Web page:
Select the button, go to its events and select `button_click`. 

Before moving ahead, I want to put focus that, this action builder will help us performing some of the major tasks, such as: 

  1. Building a query from the provided user inputs. 
  1. Use the query from above to send an API request, and fetch the data based on the query. 
  2. Group the fetched data, add attributes and details using JS code block and finally set the component values of graphs and charts. 

We will now see how I am executing all the tasks one by one using the action builder. 

action builder

Making Query for Cube API from User Inputs 

Add an on-screen action of JS CODE. This will have input parameters from our micro app, whole values will be equivalent to the sorting, grouping and ranging components I have added. 

I have added the input parameters from my app with added test values. 

on-screen action of JS CODE


The input parameter that you add will be passed as an argument in the JS function. Make sure you give the right data type and test value for testing your script. 

Next part is to write the JavaScript code. While writing the JS Code, I will make sure to include all the input parameters as variables and shape it in the format of the query that I have passed earlier while configuring the API to fetch the data. 

output = { 

  “measures”: [ 



  “order”: { 

“orders.order_date”: “asc” 


  “dimensions”: [ 

“orders.” + filter 


  “timeDimensions”: [ 


   “dimension”: “orders.order_date”, 

   “granularity”: grouping, 

   “dateRange”: [ 

     new Date(startDate/1000 * 1000).toISOString(), 

     new Date(endDate/1000 * 1000).toISOString() 






output = { 

  “measures”: [ 



  “order”: [ 




  “dimensions”: [ 

“orders.” + dataCategorization 


  “timeDimensions”: [ 

   “dimension”: “orders.order_date”, 

   “granularity”: grouping, 

   “dateRange”: [ 

     new Date(Number(startDate)).toISOString(), 

     new Date(Number(endDate)).toISOString() 




JS code action

Click Continue and save the output in a variable. This output I will use in sending the API request. 


Send API request to Cube to Fetch Data 

Now I will add a server-side action of our configured Cube connector with a fetch data query. It will ask me to pass a query and here I will use the keyword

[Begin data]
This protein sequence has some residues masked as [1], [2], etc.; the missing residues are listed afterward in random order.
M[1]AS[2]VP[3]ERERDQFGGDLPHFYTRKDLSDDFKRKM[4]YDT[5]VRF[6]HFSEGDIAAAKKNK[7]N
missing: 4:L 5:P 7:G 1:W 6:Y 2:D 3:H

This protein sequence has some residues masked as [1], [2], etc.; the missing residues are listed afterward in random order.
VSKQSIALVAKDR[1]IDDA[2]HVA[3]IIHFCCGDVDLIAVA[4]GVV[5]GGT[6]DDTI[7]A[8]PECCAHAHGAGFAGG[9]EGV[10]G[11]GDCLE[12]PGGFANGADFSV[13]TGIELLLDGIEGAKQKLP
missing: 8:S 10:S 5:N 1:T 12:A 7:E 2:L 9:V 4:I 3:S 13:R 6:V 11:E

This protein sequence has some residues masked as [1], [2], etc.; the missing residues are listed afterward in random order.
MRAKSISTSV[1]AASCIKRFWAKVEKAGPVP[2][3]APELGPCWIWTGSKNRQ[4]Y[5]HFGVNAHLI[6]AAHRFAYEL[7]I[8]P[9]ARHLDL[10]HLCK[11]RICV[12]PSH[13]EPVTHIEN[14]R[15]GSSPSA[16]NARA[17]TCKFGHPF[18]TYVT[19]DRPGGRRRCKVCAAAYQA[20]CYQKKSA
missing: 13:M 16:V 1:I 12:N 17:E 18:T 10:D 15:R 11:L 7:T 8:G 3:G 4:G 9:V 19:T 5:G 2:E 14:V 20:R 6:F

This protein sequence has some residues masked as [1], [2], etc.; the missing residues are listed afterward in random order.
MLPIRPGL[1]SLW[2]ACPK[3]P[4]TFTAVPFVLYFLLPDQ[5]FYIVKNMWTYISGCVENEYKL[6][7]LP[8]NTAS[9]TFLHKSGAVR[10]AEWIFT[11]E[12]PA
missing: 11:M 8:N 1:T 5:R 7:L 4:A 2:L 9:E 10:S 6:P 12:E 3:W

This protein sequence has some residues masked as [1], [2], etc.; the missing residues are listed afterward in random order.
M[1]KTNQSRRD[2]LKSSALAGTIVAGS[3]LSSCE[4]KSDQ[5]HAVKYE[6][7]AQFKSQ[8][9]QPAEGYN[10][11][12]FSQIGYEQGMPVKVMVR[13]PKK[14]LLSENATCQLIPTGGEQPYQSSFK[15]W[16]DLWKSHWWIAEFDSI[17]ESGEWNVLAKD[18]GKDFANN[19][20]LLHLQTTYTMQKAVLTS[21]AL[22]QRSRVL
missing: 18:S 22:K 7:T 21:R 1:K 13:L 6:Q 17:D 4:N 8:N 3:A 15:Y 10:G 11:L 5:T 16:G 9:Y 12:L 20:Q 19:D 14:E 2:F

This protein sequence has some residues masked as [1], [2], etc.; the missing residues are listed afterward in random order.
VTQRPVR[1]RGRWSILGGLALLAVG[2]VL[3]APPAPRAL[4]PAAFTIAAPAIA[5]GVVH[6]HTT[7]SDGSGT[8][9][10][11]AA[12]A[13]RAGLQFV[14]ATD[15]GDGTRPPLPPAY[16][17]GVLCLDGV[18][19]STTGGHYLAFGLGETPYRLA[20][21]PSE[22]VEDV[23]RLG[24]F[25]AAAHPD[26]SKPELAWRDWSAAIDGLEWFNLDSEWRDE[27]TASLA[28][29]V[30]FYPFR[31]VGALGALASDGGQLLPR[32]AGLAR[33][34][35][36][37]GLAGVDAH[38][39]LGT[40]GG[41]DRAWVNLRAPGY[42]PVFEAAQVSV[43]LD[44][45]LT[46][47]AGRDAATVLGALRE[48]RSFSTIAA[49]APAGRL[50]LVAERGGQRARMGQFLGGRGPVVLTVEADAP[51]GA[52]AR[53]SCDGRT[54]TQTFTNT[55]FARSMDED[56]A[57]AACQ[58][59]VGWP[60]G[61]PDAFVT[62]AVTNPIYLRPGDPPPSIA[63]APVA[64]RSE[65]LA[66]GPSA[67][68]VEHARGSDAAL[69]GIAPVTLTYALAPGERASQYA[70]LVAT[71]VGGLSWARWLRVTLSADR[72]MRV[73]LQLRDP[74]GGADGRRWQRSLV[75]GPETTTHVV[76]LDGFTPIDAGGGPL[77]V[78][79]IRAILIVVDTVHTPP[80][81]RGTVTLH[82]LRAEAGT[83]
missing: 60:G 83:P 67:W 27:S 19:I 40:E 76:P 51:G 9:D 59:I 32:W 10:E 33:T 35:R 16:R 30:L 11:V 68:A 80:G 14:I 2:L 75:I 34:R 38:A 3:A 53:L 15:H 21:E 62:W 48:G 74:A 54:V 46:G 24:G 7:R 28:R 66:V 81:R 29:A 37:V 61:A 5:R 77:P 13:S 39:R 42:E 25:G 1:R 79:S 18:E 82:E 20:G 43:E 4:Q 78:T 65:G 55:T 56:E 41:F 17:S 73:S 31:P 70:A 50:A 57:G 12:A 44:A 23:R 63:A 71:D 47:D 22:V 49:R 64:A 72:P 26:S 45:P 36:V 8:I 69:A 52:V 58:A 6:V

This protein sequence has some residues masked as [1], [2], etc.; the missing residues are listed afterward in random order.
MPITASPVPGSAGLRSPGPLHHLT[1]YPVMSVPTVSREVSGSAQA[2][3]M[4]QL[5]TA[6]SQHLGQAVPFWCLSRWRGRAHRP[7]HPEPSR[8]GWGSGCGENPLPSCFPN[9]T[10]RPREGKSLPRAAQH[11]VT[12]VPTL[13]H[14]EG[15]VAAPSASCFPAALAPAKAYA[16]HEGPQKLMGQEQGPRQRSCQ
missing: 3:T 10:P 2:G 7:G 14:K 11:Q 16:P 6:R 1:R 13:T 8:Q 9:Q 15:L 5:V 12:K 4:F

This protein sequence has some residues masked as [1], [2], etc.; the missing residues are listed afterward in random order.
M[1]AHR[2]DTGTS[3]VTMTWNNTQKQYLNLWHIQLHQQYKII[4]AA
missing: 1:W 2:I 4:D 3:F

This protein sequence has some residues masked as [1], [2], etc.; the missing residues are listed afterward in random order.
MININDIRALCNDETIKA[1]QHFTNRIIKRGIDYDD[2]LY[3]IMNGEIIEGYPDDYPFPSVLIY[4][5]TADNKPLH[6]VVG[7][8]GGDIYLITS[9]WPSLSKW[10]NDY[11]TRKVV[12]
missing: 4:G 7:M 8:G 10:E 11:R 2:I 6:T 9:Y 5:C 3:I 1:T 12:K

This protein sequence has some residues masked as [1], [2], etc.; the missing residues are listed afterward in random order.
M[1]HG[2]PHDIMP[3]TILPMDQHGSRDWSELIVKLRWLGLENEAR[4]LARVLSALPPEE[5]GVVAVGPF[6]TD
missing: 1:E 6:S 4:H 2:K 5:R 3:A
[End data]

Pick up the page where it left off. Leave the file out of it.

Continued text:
` {{Make_Query.query}}` 

To pass the output from the previous JS CODE where we have created the query from the user inputs. 

cube JS

Now click Continue and will save the fetched data in a different output variable. 

Cube JS integration API

Grouping the Fetched data from Cube and Setting the values in DronaHQ 

After a successful API call, I will add a JS CODE client-side action to filter and group the data. 

In the JS CODE action block, I will pass two input parameter variables- 

1. One will have the output of the API call – GetDataFromCubeJs.Data 

2. Another will have the filter attribute option from the charts – selecthefilterfromcharts 

on-screen action of JS CODE

Now to filter the output, I have written a JavaScript code as: 


const monthNames = [“Jan”,”Feb”,”Mar”,”Apr”,”May”,”Jun”,”Jul”,”Aug”,”Sep”,”Oct”,”Nov”,”Dec”]; 

const colors = [“#1E90FF”,”#00BFFF”,”#87CEEB”,”#B0DBF1″]; 

const ship_modes = [‘First_Class’, ‘Second_Class’, ‘Same_Day’, ‘Standard_Class’]; 

 let freq = {}, barGraphData = [], month; 

data.forEach(e => { 

freq[e[‘orders.’ + dataCategorization]] = freq[e[‘orders.’ + dataCategorization]] ? freq[e[‘orders.’ + dataCategorization]] + Number(e[‘orders.count’]) : Number(e[‘orders.count’]); 

  if(dataCategorization==’ship_mode’) { 

  month = monthNames[new Date(e[‘orders.order_date’]).getMonth()]; 

  if(barGraphData.length && barGraphData[barGraphData.length – 1].Month==month) { 

barGraphData[barGraphData.length – 1][e[‘orders.’ + dataCategorization].replace(‘ ‘,’_’)] = Number(e[‘orders.count’]); 

  } else { 

if(barGraphData.length) { 

   for(let ele of ship_modes) { 

     if (!barGraphData[barGraphData.length – 1][ele]) { 

       barGraphData[barGraphData.length – 1][ele] = 0; 



let monthData = {}; 

     monthData[‘Month’] = month; 

     monthData[e[‘orders.’ + dataCategorization].replace(‘ ‘,’_’)] = Number(e[‘orders.count’]); 






if(dataCategorization == ‘ship_mode’) { 

for(let ele of ship_modes) { 

  if (!barGraphData[barGraphData.length – 1][ele]) { 

barGraphData[barGraphData.length – 1][ele] = 0; 



dataCategorization = dataCategorization.replace(‘_’,’ ‘); 

let dimension = dataCategorization[0].toUpperCase() + dataCategorization.slice(1).toLowerCase(); 


let tableData = [], pieChartData = [], i = 0, obj; 

for(let key of Object.keys(freq).sort()) { 

  obj = {}; 

  obj[dimension] = key; 

  obj[‘Count’] = freq[key]; 



Dimension: key, 

Count: freq[key], 

Color: colors[i] 



output = {tableData, pieChartData, barGraphData}; 

Test the script and it will observed something like this. 

test the script

The total output parameters we get are – `tableData`, `pieChartData` and `barGrapghData`, I will now save them in output variables. 

configure action

Finally, it’s time to set the data for our illustrative present in the app such as graphs and charts. 

I will use the Set Control Value action block. 

Here will select my components and pass the output variables using keywords. 

configure action fields

Voila! Our Dashboard App integrated with Cube Cloud on DronaHQ  is completed. 

Lets preview our apps and provide the filtering and grouping options. 

Dashboard App integrated with Cube Cloud on DronaHQ


Cube and DronaHQ share a common goal: to simplify the process of creating business applications and minimize the burden of infrastructure maintenance. Together, they empower you to effortlessly develop stunning metrics dashboards and internal tools with minimal coding. 

Sign up for Cube and explore DronaHQ today! 

Connect with the Cube Community Slack and DronaHQ’s Discord forum to share your feedback on building metrics dashboards.